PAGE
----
hajj, which is a spiritual ritual in its first instance, does also give the body physical strength to carry on with this life.
hajj has manifold impacts on the well-being of the body as follows in the following points:
strength of the body and safety of the route
one of the conditions of hajj is ability, as allah almighty said,
"hence, pilgrimage unto the house (ka`bah) is a duty owed to allah by all people who are able to undertake it." [al-imran — 3:97]
the ability includes the body being able to withstand hajj rituals as well as travel and exhaustion implied. according to ibn hazm, ability includes good health and the ability to walk. this is because hajj is a type of jihad (sacred struggle) and it requires an able body so that its rituals may be performed properly.
islam has permitted those who have a financial means but not bodily ability to perform hajj by delegating someone to perform it on their behalf. this is to ensure that they do not feel a depressive mood because of their thought that the weakness of their body has prevented them from earning the reward of hajj. this would have also positive effect on one's physical health.
this shows that islam is considerate of people's health and does not overburden them beyond their capabilities. at the same time, it does not deny them the reward that may be achieved by allowing someone who is bodily unable to make hajj, to delegate someone else to go in their place if the former is financially able.
having the ability also includes the availability of a safe way where robbers and the like may not bring physical harm to the person performing hajj. should there be any danger of this kind, hajj would not be due for a person, even if he/she has the finances and the physical ability to perform it.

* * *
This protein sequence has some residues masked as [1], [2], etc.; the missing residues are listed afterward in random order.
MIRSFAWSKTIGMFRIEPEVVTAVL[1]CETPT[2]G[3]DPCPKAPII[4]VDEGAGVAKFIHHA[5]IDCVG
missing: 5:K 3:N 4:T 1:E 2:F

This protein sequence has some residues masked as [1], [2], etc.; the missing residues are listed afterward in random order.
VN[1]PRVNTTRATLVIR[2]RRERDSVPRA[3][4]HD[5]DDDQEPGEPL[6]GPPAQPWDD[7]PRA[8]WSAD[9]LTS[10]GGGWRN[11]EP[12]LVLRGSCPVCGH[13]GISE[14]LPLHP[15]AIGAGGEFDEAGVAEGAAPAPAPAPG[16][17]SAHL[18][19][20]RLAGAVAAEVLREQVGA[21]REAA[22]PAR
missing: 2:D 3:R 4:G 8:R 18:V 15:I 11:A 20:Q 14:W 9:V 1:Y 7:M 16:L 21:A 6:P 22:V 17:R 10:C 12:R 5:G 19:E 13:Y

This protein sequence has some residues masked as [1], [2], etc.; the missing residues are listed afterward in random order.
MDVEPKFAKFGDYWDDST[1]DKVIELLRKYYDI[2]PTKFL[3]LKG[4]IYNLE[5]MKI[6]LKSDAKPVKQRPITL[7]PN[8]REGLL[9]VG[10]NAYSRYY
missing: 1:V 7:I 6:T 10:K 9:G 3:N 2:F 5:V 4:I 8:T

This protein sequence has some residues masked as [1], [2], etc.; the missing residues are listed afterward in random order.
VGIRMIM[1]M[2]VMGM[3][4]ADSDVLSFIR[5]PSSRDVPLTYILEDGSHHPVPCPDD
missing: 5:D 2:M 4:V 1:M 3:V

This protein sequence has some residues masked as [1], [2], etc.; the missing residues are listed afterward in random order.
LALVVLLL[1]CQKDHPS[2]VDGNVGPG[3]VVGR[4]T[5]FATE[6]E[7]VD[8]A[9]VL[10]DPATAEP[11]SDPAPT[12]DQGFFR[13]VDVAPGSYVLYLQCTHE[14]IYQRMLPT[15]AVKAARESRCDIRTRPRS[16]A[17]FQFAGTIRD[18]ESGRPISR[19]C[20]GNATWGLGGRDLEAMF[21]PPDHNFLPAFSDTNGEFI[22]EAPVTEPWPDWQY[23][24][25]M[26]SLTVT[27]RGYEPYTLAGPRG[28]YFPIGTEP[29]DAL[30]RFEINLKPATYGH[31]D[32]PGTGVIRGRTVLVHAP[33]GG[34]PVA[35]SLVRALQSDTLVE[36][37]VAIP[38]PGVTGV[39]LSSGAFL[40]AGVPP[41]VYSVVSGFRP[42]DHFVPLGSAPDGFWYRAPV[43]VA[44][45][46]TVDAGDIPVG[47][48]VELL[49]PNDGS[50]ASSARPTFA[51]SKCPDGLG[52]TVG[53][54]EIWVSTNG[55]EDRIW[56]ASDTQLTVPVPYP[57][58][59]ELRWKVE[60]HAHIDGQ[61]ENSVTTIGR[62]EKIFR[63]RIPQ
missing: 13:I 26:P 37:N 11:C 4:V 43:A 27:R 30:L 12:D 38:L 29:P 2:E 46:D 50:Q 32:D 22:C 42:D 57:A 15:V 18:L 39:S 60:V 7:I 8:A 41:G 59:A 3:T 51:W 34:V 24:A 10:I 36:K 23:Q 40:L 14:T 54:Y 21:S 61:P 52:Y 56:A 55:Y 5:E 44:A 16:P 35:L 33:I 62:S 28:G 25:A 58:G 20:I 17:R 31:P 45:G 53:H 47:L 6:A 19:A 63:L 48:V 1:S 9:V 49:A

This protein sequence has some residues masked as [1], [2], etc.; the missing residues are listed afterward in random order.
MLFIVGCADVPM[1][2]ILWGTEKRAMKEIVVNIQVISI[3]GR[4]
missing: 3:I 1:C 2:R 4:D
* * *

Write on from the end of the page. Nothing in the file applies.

teaching personal hygiene
it is recommended before ihram to shave pubic and underarm hair, clip the nails, trim the moustache, perform ghusl and put on perfume. before one's entrance into makkah, mina, and `arafat, it is recommended to perform ghusl. all of this shows us the degree of care that islam shows toward the personal hygiene of the pilgrim
it is also sunnah to change the white clothes of hajj every time they get dirty so that the muslim stays clean and be presented cleanly among the people. all of these good manners portray to us a picture in which the person's spiritual engagement in the rituals of hajj does not keep one from maintaining tangible physical cleanliness. this is because the relationship between the spiritual aspect of hajj and the physical one is highly strong. for example, a muslim who does not perform ghusl before tawaf may distract his companions by his body odor.